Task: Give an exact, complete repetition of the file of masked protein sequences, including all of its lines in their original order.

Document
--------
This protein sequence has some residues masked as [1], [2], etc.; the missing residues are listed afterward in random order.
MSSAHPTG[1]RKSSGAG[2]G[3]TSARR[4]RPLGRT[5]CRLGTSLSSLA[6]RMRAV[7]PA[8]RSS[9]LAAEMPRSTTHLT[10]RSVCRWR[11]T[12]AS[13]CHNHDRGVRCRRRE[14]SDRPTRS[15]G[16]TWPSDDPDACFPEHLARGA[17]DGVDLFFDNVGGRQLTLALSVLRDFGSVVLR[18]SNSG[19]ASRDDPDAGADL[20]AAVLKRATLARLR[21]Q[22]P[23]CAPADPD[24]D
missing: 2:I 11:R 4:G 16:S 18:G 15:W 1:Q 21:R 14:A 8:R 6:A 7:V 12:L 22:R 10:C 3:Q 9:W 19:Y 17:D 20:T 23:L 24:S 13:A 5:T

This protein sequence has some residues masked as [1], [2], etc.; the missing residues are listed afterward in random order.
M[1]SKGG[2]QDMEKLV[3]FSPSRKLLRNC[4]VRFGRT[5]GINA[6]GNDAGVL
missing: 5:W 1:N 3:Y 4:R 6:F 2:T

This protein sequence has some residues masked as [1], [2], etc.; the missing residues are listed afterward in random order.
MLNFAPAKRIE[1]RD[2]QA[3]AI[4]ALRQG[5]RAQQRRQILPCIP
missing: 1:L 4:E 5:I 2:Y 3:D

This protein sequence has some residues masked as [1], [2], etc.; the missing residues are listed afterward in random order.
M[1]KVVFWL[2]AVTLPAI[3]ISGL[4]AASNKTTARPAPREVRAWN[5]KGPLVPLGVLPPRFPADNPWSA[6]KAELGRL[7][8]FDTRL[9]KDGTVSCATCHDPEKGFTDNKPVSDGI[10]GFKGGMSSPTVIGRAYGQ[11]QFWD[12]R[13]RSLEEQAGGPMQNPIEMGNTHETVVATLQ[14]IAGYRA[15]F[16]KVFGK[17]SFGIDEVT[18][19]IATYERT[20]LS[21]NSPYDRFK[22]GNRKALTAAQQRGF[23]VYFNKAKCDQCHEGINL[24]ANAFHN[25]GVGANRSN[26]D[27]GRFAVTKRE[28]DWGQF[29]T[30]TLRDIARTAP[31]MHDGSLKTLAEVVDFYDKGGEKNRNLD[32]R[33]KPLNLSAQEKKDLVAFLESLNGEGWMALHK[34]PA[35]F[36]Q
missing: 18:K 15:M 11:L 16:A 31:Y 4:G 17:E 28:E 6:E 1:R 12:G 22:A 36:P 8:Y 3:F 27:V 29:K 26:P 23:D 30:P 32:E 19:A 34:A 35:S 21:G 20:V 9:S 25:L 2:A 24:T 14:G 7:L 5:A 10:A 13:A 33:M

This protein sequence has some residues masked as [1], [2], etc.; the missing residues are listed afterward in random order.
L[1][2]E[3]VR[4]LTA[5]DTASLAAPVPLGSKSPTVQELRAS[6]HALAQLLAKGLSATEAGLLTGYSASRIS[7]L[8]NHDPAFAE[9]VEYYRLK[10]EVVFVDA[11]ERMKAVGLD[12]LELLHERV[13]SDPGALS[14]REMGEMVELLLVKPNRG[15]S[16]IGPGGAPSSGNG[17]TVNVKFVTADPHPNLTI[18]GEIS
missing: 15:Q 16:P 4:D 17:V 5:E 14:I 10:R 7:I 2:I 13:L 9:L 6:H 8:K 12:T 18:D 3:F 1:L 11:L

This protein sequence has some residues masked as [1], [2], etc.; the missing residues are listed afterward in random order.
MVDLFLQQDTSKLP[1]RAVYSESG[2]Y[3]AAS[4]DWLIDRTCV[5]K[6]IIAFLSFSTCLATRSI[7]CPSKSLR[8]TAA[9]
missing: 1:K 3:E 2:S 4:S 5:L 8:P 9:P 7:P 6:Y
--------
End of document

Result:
This protein sequence has some residues masked as [1], [2], etc.; the missing residues are listed afterward in random order.
MSSAHPTG[1]RKSSGAG[2]G[3]TSARR[4]RPLGRT[5]CRLGTSLSSLA[6]RMRAV[7]PA[8]RSS[9]LAAEMPRSTTHLT[10]RSVCRWR[11]T[12]AS[13]CHNHDRGVRCRRRE[14]SDRPTRS[15]G[16]TWPSDDPDACFPEHLARGA[17]DGVDLFFDNVGGRQLTLALSVLRDFGSVVLR[18]SNSG[19]ASRDDPDAGADL[20]AAVLKRATLARLR[21]Q[22]P[23]CAPADPD[24]D
missing: 2:I 11:R 4:G 16:S 18:G 15:W 1:Q 21:R 14:A 8:R 6:A 7:V 12:L 22:R 10:C 3:Q 9:W 19:Y 17:D 20:T 23:L 24:S 13:A 5:T

This protein sequence has some residues masked as [1], [2], etc.; the missing residues are listed afterward in random order.
M[1]SKGG[2]QDMEKLV[3]FSPSRKLLRNC[4]VRFGRT[5]GINA[6]GNDAGVL
missing: 5:W 1:N 3:Y 4:R 6:F 2:T

This protein sequence has some residues masked as [1], [2], etc.; the missing residues are listed afterward in random order.
MLNFAPAKRIE[1]RD[2]QA[3]AI[4]ALRQG[5]RAQQRRQILPCIP
missing: 1:L 4:E 5:I 2:Y 3:D

This protein sequence has some residues masked as [1], [2], etc.; the missing residues are listed afterward in random order.
M[1]KVVFWL[2]AVTLPAI[3]ISGL[4]AASNKTTARPAPREVRAWN[5]KGPLVPLGVLPPRFPADNPWSA[6]KAELGRL[7][8]FDTRL[9]KDGTVSCATCHDPEKGFTDNKPVSDGI[10]GFKGGMSSPTVIGRAYGQ[11]QFWD[12]R[13]RSLEEQAGGPMQNPIEMGNTHETVVATLQ[14]IAGYRA[15]F[16]KVFGK[17]SFGIDEVT[18][19]IATYERT[20]LS[21]NSPYDRFK[22]GNRKALTAAQQRGF[23]VYFNKAKCDQCHEGINL[24]ANAFHN[25]GVGANRSN[26]D[27]GRFAVTKRE[28]DWGQF[29]T[30]TLRDIARTAP[31]MHDGSLKTLAEVVDFYDKGGEKNRNLD[32]R[33]KPLNLSAQEKKDLVAFLESLNGEGWMALHK[34]PA[35]F[36]Q
missing: 18:K 15:M 11:L 16:A 31:Y 4:G 17:E 28:E 6:E 1:R 12:G 22:A 36:P 8:Y 3:F 27:V 29:K 26:P 23:D 30:P 32:E 19:A 34:A 35:S 21:G 20:V 9:S 25:L 2:A 24:T 14:G 7:L 5:A 10:A 13:A 33:M

This protein sequence has some residues masked as [1], [2], etc.; the missing residues are listed afterward in random order.
L[1][2]E[3]VR[4]LTA[5]DTASLAAPVPLGSKSPTVQELRAS[6]HALAQLLAKGLSATEAGLLTGYSASRIS[7]L[8]NHDPAFAE[9]VEYYRLK[10]EVVFVDA[11]ERMKAVGLD[12]LELLHERV[13]SDPGALS[14]REMGEMVELLLVKPNRG[15]S[16]IGPGGAPSSGNG[17]TVNVKFVTADPHPNLTI[18]GEIS
missing: 15:Q 16:P 4:D 17:V 5:E 14:I 10:R 7:I 2:I 13:L 9:L 6:H 8:K 12:T 18:D 3:F 1:L 11:L

This protein sequence has some residues masked as [1], [2], etc.; the missing residues are listed afterward in random order.
MVDLFLQQDTSKLP[1]RAVYSESG[2]Y[3]AAS[4]DWLIDRTCV[5]K[6]IIAFLSFSTCLATRSI[7]CPSKSLR[8]TAA[9]
missing: 1:K 3:E 2:S 4:S 5:L 8:P 9:P 7:P 6:Y